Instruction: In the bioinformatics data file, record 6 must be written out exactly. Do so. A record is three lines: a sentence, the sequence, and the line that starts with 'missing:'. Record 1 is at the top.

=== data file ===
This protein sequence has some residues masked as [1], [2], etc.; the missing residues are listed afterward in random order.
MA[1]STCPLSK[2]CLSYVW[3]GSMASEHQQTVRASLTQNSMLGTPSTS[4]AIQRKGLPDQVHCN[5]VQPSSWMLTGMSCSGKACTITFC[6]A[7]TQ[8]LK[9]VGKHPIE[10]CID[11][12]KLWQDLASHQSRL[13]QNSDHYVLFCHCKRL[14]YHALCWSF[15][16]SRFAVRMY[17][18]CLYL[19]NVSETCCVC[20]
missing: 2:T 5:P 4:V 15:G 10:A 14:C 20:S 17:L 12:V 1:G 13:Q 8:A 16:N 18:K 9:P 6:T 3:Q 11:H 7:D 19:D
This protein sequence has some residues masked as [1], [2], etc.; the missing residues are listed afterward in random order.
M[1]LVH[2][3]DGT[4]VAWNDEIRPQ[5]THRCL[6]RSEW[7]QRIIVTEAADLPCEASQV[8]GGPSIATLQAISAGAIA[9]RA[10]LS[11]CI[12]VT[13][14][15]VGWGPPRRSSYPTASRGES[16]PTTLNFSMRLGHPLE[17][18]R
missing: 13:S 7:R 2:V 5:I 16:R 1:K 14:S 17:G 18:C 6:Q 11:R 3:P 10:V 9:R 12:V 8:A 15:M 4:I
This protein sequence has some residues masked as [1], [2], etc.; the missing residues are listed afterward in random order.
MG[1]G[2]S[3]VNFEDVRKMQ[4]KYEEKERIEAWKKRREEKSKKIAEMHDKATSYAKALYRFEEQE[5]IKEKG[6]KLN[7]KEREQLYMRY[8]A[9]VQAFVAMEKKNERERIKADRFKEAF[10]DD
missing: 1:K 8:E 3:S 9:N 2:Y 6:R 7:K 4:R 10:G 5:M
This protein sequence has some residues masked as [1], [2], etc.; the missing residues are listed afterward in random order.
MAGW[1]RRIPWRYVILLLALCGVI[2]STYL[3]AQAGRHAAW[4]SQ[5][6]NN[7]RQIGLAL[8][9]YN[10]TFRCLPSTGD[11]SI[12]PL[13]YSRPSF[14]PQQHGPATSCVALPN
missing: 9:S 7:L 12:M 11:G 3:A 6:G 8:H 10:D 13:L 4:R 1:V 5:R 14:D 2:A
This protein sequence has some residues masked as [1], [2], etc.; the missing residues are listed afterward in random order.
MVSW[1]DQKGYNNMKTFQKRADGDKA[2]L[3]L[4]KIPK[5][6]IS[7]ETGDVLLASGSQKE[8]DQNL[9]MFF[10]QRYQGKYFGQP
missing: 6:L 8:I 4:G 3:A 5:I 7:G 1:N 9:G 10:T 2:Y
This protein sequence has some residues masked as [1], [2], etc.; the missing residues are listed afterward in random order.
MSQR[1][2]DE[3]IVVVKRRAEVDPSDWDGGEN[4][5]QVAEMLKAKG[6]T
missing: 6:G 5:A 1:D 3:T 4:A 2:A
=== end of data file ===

This protein sequence has some residues masked as [1], [2], etc.; the missing residues are listed afterward in random order.
MSQR[1][2]DE[3]IVVVKRRAEVDPSDWDGGEN[4][5]QVAEMLKAKG[6]T
missing: 6:G 5:A 1:D 3:T 4:A 2:A